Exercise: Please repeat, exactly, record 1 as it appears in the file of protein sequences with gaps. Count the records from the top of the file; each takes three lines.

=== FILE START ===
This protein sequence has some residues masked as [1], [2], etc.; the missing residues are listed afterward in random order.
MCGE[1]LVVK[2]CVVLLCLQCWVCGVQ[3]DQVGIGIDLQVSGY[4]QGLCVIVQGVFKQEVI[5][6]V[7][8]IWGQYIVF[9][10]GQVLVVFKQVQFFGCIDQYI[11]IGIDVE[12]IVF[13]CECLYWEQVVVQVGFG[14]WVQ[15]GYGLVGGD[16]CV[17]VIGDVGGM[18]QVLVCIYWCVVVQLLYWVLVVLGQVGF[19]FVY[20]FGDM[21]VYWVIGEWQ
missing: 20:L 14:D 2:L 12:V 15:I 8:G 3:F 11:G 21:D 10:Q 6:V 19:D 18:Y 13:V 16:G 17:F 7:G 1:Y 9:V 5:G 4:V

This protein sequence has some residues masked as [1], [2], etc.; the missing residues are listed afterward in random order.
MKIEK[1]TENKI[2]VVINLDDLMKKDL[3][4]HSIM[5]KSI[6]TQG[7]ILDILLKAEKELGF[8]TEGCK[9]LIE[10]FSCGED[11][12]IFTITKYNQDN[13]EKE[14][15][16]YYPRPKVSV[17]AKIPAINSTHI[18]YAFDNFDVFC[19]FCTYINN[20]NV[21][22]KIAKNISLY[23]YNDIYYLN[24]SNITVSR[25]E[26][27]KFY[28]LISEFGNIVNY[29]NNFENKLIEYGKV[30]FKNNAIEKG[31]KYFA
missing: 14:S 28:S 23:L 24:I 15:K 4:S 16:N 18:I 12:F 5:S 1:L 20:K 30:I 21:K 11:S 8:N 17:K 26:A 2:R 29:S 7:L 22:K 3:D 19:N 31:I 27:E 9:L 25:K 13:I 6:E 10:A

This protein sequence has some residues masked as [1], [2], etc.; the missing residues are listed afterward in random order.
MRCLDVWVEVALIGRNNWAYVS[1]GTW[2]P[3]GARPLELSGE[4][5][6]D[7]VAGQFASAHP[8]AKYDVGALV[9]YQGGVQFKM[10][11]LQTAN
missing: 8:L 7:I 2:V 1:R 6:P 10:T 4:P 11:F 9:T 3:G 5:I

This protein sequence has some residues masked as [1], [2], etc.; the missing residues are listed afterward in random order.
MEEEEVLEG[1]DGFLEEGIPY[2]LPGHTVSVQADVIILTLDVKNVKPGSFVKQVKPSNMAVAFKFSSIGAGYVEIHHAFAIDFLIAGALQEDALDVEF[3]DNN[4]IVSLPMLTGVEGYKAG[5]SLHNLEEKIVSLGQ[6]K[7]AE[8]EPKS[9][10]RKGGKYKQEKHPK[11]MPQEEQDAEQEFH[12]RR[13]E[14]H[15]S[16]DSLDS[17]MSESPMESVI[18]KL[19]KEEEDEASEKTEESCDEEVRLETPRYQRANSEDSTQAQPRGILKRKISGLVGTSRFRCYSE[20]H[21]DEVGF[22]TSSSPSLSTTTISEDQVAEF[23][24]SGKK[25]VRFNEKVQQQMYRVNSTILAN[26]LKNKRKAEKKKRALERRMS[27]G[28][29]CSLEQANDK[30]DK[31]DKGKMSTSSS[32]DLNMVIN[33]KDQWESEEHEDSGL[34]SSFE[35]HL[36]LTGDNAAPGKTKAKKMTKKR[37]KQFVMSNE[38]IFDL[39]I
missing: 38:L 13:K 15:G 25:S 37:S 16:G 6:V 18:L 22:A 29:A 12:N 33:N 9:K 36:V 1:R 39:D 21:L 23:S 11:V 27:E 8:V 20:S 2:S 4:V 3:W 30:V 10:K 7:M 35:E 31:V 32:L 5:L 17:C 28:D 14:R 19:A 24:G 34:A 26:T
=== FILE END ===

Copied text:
This protein sequence has some residues masked as [1], [2], etc.; the missing residues are listed afterward in random order.
MCGE[1]LVVK[2]CVVLLCLQCWVCGVQ[3]DQVGIGIDLQVSGY[4]QGLCVIVQGVFKQEVI[5][6]V[7][8]IWGQYIVF[9][10]GQVLVVFKQVQFFGCIDQYI[11]IGIDVE[12]IVF[13]CECLYWEQVVVQVGFG[14]WVQ[15]GYGLVGGD[16]CV[17]VIGDVGGM[18]QVLVCIYWCVVVQLLYWVLVVLGQVGF[19]FVY[20]FGDM[21]VYWVIGEWQ
missing: 20:L 14:D 2:L 12:V 15:I 8:G 3:F 11:G 21:D 10:Q 6:V 19:D 18:Y 13:V 16:G 17:F 7:G 1:Y 9:V 5:G 4:V